I'm all for women taking stock of their lives and knowing when to say no. Selfishness has a rightful place in our lives, but it also needs to be balanced with empathy and awareness of others. Women often put others first to the detriment of their own sanity, but a healthy balance is what's missing not a full onslaught of self-talk, and a me-me-me-me-me attitude. But with that said, Glennon (I feel like I'm already on a first name basis with her, and I'm pretending we're friends) would probably point out that confident women all too often get labeled entitled, and to that point I agree. Quibbling over how much selfishness is too much or just right is not enough to take away from the other points in her book. She has so much good stuff in here to ignore. And then she says “When a woman finally learns that pleasing the world is impossible, she becomes free to learn how to please herself,” and I feel like I everything I just thought was wrong. She's so good and really makes me think about ALL OF THE THINGS.
And then she brings on the pizzazz with this gleaming pearl that I can't stop thinking about. “Mothers have martyred themselves in their children’s names since the beginning of time. We have lived as if she who disappears the most, loves the most. We have been conditioned to prove our love by slowly ceasing to exist. What a terrible burden for children to bear—to know that they are the reason their mother stopped living. What a terrible burden for our daughters to bear—to know that if they choose to become mothers, this will be their fate, too. Because if we show them that being a martyr is the highest form of love, that is what they will become. They will feel obligated to love as well as their mothers loved, after all. They will believe they have permission to live only as fully as their mothers allowed themselves to live.If we keep passing down the legacy of martyrdom to our daughters, with whom does it end?" Gut punch. Doyle has a way of just getting to the raw meat of women's lives, and this is just one of her many juicy bits of wisdom that make me keep coming back to this book, cringing and loving it all at the same time.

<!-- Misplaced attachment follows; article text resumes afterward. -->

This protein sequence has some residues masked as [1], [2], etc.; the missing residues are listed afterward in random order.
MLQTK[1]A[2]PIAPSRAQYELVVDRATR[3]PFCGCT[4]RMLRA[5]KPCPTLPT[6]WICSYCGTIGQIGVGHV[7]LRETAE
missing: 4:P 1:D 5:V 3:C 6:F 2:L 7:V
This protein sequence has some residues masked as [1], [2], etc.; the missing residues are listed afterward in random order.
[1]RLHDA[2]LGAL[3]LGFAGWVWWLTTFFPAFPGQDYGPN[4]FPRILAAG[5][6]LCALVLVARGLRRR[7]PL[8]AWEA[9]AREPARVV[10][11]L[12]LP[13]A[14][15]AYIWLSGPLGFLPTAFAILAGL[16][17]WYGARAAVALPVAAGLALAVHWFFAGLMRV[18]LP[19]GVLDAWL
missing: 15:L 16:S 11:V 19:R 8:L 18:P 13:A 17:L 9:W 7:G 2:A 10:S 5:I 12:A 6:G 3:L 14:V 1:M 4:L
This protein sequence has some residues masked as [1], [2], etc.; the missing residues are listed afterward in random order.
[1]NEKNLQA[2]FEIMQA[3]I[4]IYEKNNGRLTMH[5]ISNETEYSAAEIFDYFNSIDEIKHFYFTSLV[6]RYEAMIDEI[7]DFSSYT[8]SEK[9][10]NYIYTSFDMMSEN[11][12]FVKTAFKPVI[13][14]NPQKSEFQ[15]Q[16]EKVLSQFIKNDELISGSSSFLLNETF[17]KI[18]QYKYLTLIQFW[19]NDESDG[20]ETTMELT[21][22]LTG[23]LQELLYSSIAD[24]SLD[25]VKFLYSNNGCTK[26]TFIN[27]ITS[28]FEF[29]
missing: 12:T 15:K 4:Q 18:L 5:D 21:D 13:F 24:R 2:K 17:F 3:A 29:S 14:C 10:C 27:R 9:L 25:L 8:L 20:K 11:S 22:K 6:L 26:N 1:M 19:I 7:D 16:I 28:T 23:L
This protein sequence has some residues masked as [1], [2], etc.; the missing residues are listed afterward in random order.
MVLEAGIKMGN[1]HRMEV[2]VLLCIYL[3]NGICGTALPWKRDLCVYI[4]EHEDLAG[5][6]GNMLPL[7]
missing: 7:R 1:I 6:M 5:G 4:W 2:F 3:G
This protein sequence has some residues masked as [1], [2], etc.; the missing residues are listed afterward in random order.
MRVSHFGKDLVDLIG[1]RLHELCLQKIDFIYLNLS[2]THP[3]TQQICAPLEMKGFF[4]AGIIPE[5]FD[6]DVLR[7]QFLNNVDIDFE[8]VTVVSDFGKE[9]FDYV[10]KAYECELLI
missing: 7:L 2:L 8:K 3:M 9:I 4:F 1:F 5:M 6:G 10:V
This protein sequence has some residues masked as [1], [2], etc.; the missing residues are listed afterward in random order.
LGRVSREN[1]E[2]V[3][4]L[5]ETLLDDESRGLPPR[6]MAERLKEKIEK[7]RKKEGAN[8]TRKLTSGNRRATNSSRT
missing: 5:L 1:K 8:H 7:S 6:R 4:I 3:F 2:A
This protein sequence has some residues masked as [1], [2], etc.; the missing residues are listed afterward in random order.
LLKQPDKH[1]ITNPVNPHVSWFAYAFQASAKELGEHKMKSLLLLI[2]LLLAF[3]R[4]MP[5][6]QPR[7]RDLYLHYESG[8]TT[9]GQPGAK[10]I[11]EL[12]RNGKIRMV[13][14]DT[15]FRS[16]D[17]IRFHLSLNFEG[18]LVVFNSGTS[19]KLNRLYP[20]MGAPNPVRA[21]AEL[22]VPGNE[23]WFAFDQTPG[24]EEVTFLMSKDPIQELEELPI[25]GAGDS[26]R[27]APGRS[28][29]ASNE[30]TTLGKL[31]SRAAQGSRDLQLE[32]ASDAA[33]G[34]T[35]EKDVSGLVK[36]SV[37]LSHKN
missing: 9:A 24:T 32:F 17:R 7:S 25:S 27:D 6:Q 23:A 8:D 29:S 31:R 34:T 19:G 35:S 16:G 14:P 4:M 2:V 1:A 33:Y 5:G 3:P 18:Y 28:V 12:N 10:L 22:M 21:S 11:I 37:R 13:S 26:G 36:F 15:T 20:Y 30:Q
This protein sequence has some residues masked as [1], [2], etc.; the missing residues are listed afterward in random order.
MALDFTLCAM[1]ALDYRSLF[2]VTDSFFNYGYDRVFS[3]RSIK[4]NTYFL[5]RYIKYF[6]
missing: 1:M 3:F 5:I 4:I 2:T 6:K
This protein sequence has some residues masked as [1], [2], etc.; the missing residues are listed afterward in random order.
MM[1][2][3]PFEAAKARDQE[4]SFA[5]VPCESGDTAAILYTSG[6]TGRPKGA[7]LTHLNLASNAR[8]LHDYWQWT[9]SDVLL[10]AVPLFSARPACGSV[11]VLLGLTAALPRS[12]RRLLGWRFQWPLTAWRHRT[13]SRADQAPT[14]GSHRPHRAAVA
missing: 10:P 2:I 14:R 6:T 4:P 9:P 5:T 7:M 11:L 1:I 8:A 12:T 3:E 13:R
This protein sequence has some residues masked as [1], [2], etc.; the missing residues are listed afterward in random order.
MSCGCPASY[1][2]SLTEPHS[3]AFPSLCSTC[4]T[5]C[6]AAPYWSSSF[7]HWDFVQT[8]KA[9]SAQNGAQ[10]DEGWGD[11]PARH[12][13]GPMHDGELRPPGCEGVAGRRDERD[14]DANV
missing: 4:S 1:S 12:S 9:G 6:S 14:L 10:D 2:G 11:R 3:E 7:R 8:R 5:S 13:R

I really had to force myself to finish this. It was marginally interesting but not memorable at all. Larson follows William Dodd and his family as he becomes the American ambassador to Germany in 1933 when Hitler comes into power. He slowly and painfully reveals how the world underestimated Hitler's reach and volatile power. Dodd is a basic guy who doesn't like showy things. His daughter, Martha, sleeps around with everyone in Berlin, enjoying the social scene and flirting with obliviousness. The books takes so much time detailing Martha's sex/dating life (not in graphic detail at all so don't get excited) that she takes a primary role in the book. She eventually gets a "meeting" with Hitler as a possible hook-up but she's not into him. Later, Martha gets involved with a Russian spy, and she's probably the most interesting character overall which is an indicator of how boring this whole book is. Tell me more about Martha's correspondence with poet, Carl Sandburg, and her endless attempts to engage the literary crowd while she woos the Nazis. I finished this only because of an annoying promise I made to myself not to quit books.
Travel All the Pages is inspired by my two loves - travel and reading, a combo I can't resist. Enjoy these little pairings.